In 2010, my mother dragged me to Florida in what I thought was going to be the best trip of my life. Disney world, beach, endless sunshine, palm trees, and no school-the ultimate vacation for a broke twenty-one-year-old. Little did I know that we were only visiting an old friend.
My mother’s friend, Josefina was seventy-three years old and although she can move around the house, she is sickly. Her daughter whose name I could not remember visits her every week and buy her groceries.
Later that evening, Josefina’s daughter drove my mother and me to her house to meet her husband, whose name I also could not remember. My lack of open-mindedness made me judge the couple. Here is this tall and slender woman with long black hair and smells like lavender whom by the way does not look a day forty-nine is sitting next to a heavy-set African American man who constantly judges me for having a sleeve tattoo. He was sitting heavily in his chair facing the computer showing me what my arm will look like in ten to twenty-years time. I simply smiled as I observed both of them. While we chatted away, I noticed Josefina’s daughter did not regard her husband much. She would cut him off mid-sentence and corrected him a lot. The husband laughed it off and would drag the conversation back to my tattoos.
The next day my mom and I met up with Josefina’s daughter to go site seeing downtown. This is the moment when I thought, ”yes! It’s finally happening. We’re going to Disney land.” To my dismay, we never made it past the highway. Instead, we were in some park overlooking the water.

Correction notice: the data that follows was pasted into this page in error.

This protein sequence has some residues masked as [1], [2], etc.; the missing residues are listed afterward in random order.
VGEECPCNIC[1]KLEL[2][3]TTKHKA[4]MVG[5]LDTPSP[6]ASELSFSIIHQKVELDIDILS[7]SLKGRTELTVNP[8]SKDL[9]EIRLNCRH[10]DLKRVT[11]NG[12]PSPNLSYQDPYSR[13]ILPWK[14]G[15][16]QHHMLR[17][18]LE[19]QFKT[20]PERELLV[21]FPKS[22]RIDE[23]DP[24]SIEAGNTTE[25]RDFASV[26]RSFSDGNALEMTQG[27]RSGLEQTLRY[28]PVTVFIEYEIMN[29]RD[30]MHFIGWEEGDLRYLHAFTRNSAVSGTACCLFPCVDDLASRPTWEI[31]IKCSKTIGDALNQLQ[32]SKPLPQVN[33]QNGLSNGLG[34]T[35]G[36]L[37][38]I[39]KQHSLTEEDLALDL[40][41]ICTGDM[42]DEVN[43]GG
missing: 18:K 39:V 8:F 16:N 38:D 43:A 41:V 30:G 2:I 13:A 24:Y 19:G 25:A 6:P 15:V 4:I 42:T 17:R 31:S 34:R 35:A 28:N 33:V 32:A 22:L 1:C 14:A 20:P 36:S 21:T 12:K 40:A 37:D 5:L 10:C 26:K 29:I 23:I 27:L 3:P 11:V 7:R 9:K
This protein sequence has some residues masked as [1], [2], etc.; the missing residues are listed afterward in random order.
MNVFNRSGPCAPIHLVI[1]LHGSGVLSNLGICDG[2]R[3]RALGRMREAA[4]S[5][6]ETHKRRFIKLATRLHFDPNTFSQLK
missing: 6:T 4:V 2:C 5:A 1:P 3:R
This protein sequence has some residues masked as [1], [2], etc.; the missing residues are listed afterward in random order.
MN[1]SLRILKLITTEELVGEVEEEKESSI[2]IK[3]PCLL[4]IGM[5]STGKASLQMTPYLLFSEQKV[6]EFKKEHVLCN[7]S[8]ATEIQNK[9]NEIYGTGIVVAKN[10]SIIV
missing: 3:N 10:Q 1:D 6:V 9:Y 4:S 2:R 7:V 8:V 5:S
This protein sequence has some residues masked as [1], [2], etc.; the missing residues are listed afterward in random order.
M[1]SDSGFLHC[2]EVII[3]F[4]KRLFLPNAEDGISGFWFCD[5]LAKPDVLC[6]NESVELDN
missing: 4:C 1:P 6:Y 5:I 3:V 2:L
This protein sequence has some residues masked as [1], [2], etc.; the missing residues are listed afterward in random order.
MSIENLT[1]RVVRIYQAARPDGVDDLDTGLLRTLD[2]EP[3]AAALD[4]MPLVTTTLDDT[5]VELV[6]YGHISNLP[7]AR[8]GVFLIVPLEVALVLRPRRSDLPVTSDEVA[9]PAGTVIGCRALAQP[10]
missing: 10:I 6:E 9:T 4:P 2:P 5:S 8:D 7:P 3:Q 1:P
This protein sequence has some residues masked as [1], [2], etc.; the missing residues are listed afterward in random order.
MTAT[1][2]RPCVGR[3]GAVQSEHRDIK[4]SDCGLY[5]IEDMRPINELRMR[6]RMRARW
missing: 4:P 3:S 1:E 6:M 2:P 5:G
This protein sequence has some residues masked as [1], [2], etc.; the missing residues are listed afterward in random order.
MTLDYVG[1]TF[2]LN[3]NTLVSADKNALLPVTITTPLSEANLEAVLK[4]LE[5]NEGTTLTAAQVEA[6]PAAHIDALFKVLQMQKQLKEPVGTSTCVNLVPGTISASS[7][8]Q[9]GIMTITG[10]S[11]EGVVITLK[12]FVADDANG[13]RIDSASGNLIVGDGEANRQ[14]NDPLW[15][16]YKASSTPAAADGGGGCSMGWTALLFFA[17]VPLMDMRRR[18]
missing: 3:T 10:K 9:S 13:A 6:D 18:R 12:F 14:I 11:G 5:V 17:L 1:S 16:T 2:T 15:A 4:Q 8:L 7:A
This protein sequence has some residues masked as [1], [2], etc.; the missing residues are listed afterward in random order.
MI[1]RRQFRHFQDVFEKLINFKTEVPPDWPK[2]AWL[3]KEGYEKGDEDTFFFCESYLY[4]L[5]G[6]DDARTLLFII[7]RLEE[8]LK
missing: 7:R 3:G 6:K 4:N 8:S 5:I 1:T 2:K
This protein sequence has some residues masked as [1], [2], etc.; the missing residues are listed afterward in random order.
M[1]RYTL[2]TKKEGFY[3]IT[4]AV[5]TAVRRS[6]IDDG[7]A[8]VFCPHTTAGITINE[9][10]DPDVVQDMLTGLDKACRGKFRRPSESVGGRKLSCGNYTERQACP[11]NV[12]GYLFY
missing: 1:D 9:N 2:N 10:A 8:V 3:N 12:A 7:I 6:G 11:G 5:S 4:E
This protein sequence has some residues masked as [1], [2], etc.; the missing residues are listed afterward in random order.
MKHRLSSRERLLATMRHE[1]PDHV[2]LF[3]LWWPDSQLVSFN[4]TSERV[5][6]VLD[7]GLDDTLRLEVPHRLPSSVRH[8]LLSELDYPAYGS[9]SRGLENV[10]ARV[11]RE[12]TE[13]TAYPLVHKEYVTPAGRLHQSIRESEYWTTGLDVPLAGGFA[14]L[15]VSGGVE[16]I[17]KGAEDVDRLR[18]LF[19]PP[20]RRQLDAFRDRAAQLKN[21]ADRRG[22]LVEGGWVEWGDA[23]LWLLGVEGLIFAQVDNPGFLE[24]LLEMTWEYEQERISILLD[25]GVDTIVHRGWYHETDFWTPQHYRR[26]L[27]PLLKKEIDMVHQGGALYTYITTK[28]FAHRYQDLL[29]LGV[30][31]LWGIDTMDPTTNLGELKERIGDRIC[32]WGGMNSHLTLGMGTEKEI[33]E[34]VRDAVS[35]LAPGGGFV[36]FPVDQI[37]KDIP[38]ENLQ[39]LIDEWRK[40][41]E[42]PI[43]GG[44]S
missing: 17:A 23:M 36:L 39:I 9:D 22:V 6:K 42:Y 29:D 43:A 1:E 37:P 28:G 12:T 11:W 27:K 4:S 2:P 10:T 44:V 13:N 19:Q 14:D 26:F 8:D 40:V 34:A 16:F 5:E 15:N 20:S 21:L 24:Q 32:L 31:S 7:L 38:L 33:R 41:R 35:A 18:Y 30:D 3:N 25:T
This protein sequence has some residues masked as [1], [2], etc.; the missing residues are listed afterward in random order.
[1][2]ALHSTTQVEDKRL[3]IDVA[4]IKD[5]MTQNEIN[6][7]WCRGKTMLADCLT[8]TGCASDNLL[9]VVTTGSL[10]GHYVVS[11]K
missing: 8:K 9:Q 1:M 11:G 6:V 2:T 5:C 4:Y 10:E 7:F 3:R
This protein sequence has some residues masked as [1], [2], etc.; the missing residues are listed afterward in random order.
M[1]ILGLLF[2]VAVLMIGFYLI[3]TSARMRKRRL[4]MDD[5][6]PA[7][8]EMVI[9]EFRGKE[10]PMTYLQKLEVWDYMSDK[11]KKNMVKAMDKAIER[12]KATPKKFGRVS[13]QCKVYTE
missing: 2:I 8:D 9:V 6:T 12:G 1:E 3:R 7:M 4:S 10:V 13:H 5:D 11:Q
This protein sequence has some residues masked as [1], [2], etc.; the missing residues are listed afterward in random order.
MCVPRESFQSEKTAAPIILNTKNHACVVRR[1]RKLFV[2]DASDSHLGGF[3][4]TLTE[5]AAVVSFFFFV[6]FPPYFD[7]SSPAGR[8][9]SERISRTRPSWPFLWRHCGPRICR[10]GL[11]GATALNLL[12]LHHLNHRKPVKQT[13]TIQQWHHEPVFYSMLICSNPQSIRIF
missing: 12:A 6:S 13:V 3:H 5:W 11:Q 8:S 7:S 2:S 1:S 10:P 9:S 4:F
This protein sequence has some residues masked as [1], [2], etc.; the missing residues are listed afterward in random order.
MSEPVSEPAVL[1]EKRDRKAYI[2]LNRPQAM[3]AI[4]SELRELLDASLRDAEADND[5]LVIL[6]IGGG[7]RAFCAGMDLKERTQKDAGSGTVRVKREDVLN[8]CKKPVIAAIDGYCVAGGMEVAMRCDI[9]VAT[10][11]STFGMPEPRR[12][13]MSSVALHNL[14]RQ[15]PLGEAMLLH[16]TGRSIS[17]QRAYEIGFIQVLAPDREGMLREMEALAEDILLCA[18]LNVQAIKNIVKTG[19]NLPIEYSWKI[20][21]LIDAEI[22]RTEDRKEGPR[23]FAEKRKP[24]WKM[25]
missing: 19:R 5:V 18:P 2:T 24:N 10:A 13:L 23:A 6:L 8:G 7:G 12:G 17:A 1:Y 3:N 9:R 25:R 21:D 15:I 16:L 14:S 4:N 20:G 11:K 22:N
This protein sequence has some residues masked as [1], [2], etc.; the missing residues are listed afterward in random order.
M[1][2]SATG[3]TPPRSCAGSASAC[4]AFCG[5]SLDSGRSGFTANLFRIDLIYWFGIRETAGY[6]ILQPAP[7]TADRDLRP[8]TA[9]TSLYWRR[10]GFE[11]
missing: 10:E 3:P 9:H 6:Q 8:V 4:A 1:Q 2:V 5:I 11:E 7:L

The view was amazing and the breeze was lovely. Looking back, I wished I had taken a photo. The sun was out and I was in a place I haven’t been before. Josefina’s daughter was wearing a white dress, her hair down and a huge smile on her face. I thought she was smiling at the sight of us, but then I realized she was looking directly at a slender built man who seems to look a little older than her husband. They held hands as they lock eyes, her smile never fading away. He planted a kiss on her forehead as my mother and I tagged along behind them.
Confusing thoughts came over me and questions started to fill my mind. My mother must have seen my face because she elbowed me and gave me her signature look. Even at twenty-one I always feel like a child locking eyes with my mother’s glare.
Later that evening, we had dinner at this fancy outdoor restaurant with a live band. I have never been anywhere and being in a new crowd made me feel excited. I looked around me and saw beautiful people everywhere enjoying the breeze, the music, and the food. I glanced at Josefina’s daughter who is now leaning against the man we met earlier that day and yes, I couldn’t remember his name either. She smiled every time he looked at her. They traded kisses and held hands the entire time.
At that moment I was upset at her. I wanted to confront her and ask her why she’s cheating. Why is she ruining her marriage to a man she has a beautiful home with? Why lie? I remember feeling furious even though I just met her and know nothing about her life.
Looking back, I now realized I have been naive and have been a judgemental cunt. The memory of her staring at her man with pure happiness in her eyes made me regret that I didn’t get to know her as a person. My lack of life experiences and open-mindedness hindered me from gaining a new friend. She would have been an amazing mentor. I imagine her as this funny, smart, and fierce woman who break down walls and who is determined to live life happily no matter the consequences. I wished I got the chance to ask her my questions then- not in an accusatory manner but in a friendly way where she and I can share thoughts and ideas.
I will always look back at that summer night and try to remember her features, her smile, and her fierceness.